The System Works As Desired.
Most of all, that “Good News” represents a big part of why evangelicals seem so scared of changing anything about their tribe’s setup and operating principles. The system works exactly as they want it to work. It does for them exactly what they need. It works for them. Anybody who gets hurt by those operating within it is either someone they want to hurt, or collateral damage. Their intense sense of self-interest has always allowed them to ignore both groups’ suffering.
Oh, they definitely do want to regain their onetime power in the United States. They’d love to fill their churches back up again and get the tithe train rolling at full capacity without having to pretend sniveling nonsense like how they’d totally solve world hunger if only more Christians donated more money. They just want all that to happen on their terms, without changing anything at all about their broken system.
This understanding is why I worry about Christians somehow finding a way to make their religion mandatory again. Their witness never really helped sales on the grand scale; Christianity has only ever grown when it held coercive powers over others.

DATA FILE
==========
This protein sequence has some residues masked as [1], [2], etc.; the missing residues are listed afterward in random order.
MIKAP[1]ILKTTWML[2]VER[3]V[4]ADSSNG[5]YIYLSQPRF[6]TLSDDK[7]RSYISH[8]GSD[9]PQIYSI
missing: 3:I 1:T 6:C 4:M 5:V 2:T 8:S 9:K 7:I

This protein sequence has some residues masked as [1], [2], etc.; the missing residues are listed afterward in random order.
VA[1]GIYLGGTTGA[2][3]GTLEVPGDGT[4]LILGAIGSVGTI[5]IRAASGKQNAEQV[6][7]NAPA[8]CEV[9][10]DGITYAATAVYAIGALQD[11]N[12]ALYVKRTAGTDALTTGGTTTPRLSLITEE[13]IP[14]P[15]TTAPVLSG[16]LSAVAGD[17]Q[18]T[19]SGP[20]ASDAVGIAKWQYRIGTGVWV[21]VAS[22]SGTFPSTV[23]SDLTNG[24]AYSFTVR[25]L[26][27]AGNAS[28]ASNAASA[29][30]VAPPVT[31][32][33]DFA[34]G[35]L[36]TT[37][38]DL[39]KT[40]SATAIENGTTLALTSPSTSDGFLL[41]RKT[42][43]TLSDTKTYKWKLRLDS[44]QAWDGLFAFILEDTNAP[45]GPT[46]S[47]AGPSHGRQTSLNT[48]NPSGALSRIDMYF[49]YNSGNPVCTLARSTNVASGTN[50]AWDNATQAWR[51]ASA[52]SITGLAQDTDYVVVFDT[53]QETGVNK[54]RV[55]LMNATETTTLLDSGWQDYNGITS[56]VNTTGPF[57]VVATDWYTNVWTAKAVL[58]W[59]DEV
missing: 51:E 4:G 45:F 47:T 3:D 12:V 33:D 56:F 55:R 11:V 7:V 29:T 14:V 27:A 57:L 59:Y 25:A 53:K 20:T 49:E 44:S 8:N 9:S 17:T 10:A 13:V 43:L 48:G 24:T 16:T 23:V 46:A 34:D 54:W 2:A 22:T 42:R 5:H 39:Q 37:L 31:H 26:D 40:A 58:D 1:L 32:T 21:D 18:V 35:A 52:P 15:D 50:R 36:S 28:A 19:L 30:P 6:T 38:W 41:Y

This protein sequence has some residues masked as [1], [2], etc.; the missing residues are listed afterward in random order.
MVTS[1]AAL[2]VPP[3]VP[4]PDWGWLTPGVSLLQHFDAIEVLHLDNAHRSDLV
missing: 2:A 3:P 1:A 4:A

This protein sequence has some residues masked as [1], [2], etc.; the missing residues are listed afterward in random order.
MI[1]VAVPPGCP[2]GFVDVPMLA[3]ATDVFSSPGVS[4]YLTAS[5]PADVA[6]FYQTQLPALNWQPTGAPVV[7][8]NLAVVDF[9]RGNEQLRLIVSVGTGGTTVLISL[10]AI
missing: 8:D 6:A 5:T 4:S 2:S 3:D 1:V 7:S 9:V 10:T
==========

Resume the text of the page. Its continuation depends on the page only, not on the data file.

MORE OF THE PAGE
The moment they lost that power, everything fell apart. Everywhere people have a free choice about accepting or rejecting Christianity, they choose–more and more often, with every new generation–to opt out of it.
The deterioration of Christians’ witness only speeds that process along.
The Wreckage of Christian Witness.
So here we stand amid broken wreckage once again. Christians once considered their witness important enough to follow their rules to at least some extent. Now they largely do not. If anything, they’re only hurting their sales all the more, but they’re not worried enough about that to do anything about their wrecked witness.
The only people in Christianity who really care about their witness now are the ones who take the religion to heart and really care about it and take it seriously. Like me, once. Like a lot of folks here in the Commentariat when they were Christians themselves, probably, and indeed like the Christians who hang out here now likely do. And those people suffer enormously because of that caring.
Christianity itself makes a poor roadmap to learn to behave better. Thus, any Christians who care about such things will only continue to fail at that task unless they get directions from outside the religion.
On the plus side, it’s not like they’ll be hurting their sales either way.
NEXT UP: Lord Snow Presides–over a venerable evangelical trope. Tuesday: A Semi-Drunk Movie Review with a Tour De Franzia! It’s been wayyyyy too long and I’ve got the perfect movie in mind for that wine pairing. See you Monday! <3